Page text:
Inspiring poems by female poets
Inspiring poems from some of our favourite women writers, from Carol Ann Duffy to Sylvia Plath.
‘Still I Rise’ by Maya Angelou
The incredibly prolific and inspiring American poet, author, actress, civil-rights activist, producer and director passed away in 2014, leaving behind a huge volume of work celebrating black beauty, the strength of women, and the human spirit.
‘You may shoot me with your words,
You may cut me with your eyes,
You may kill me with your hatefulness,
But still, like air, I'll rise.’
Read ‘Still I Rise’
'Differences of Opinion' by Wendy Cope
A true national treasure and one of Britain's most accessible and beloved poets, Wendy Cope’s poetry is perhaps best known for its humour. There is, however, a feminist element to her poetry and a political engagement that often goes unrecognised.
'The planet goes on being round'
Read 'Differences of Opinion'
‘Little Red-Cap’ by Carol Ann Duffy
Award-winning Scottish poet, Carol Ann Duffy, is the first woman and the first openly gay poet to be appointed Poet Laureate of the United Kingdom. While her poetry often has a strong feminist edge, The World’s Wife in particular is a feminist classic, which gives voice to the wives of famous historical and fictional heroes
‘Out of the forest I come with my flowers, singing, all alone.’
Read ‘Little Red-Cap’
‘Fiere’ by Jackie Kay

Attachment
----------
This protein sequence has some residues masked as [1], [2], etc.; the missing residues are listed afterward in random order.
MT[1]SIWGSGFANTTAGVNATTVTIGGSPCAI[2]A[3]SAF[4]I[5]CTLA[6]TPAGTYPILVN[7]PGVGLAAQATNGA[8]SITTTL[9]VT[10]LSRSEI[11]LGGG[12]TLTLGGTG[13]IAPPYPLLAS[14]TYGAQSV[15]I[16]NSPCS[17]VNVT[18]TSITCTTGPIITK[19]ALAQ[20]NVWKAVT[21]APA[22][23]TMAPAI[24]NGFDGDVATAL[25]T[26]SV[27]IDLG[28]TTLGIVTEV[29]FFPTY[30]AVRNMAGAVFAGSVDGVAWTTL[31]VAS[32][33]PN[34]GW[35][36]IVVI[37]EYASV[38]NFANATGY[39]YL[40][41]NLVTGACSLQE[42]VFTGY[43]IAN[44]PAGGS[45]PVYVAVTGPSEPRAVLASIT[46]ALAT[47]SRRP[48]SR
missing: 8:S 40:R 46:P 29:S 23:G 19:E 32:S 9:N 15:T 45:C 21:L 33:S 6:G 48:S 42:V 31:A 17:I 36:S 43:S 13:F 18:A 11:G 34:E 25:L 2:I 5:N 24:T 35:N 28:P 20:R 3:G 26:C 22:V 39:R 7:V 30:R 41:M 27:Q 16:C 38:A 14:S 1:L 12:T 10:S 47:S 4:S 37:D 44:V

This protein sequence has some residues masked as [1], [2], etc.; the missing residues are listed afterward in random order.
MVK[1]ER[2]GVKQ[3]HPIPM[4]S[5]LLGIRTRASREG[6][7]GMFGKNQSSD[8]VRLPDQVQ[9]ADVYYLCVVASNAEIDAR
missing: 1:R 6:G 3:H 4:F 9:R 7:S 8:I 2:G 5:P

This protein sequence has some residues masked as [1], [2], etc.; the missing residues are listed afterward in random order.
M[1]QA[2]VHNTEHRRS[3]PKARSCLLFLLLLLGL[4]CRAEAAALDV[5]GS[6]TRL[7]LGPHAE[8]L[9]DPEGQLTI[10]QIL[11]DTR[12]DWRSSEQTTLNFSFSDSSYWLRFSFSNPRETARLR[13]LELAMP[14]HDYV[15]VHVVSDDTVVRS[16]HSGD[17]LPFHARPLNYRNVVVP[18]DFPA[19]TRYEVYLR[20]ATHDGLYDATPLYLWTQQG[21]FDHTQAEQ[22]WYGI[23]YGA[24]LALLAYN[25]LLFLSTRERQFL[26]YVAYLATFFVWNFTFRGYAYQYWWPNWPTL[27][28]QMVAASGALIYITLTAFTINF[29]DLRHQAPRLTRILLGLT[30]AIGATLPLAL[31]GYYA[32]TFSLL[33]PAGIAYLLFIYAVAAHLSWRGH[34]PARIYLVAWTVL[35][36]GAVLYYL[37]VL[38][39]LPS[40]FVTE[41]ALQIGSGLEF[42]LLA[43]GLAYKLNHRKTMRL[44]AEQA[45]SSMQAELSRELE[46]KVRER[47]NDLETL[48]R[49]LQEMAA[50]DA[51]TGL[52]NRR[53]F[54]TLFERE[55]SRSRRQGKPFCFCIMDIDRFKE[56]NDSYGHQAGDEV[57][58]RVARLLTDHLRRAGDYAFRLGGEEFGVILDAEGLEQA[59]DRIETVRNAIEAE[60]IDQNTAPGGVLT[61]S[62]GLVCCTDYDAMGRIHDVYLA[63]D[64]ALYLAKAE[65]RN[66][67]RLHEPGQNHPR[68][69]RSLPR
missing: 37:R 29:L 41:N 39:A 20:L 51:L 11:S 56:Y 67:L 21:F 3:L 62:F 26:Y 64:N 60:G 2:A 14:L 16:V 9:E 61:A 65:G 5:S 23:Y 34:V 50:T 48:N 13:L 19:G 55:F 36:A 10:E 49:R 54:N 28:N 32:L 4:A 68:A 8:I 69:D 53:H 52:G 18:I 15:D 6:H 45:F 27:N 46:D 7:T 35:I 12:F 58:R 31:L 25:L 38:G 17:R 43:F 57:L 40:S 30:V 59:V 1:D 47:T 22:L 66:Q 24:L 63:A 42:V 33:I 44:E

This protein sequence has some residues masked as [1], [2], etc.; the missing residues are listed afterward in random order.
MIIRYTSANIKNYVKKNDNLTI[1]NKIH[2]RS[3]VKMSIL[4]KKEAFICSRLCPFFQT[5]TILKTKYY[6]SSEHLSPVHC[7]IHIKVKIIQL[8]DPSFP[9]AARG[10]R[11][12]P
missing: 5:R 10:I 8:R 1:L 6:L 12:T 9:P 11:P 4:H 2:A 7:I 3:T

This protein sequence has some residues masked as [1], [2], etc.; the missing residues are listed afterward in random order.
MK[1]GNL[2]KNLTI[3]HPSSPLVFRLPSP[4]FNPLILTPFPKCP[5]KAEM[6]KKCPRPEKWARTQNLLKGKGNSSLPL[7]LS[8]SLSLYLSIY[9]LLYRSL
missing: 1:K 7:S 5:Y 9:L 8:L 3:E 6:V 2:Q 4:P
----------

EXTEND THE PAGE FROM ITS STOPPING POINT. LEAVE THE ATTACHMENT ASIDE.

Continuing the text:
Jackie Kay’s poetry collection Fiere is the story of the search for her Nigerian and Highland birth parents and a deep enquiry into all forms of human friendship. Infused with both Scots and Igbo speech, it is also a fascinating account of the formation of a self-identity.
‘Oor hair it micht be silver noo,
oor walk a wee bit doddery,
but we’ve had a whirl and a blast, girl,
thru the cauld blast winter, thru spring, summer.’
'What Kind of Times Are These' by Adrienne Rich
One of America’s foremost public intellectuals. Widely read and hugely influential, Rich’s career spanned seven decades. A lesbian and a radical feminist, Rich devoted her life’s work to investigating the relationship between poetry and politics.
'Because you still listen, because in times like these
to have you listen at all, it’s necessary
to talk about trees.'
Read 'What Kind of Times Are These'
'The woman the boy became' by Kate Tempest
An award-winning rapper, poet, author and playwright, Kate Tempest made a name for herself through her intense and urgent live performances. Her poetry holds up a mirror to contemporary life in a voice like no other.
‘You could tell she wasn’t from
The same place as the rest,
Listen to Kate reading 'The woman the boy became'
‘Interview’ by Dorothy Parker
A celebrated poet, short story writer, critic, and an Oscar-nominated screenwriter, Dorothy Parker’s biting wit made her a legend, but it also masked her struggle with depression. Her poetry exposes both the dazzle and the darkness of the decadent 1920s and 1930s in New York.
‘The ladies men admire, I’ve heard,
Would shudder at a wicked word.’
'Mathematics' by Holly McNish
Wise, rude, sharp Holly McNish's poetry encompasses her personal experiences from girlhood to motherhood and beyond. Her YouTube performances are widely shared online and she's been described as the most important spoken-word artist of her generation.
'And when I meet these paper claims
That one of every new that came
Takes away ones daily wage
I desperately want to scream
'Your maths is stuck in primary''
Watch Holly reading 'Mathematics'
‘Lady Lazarus’ by Sylvia Plath
Despite only publishing one collection of poems in her lifetime, Sylvia Plath is one of the defining voices in twentieth-century poetry.
‘Out of the ash
I rise with my red hair
And I eat men like air.’
Read ‘Lady Lazarus’
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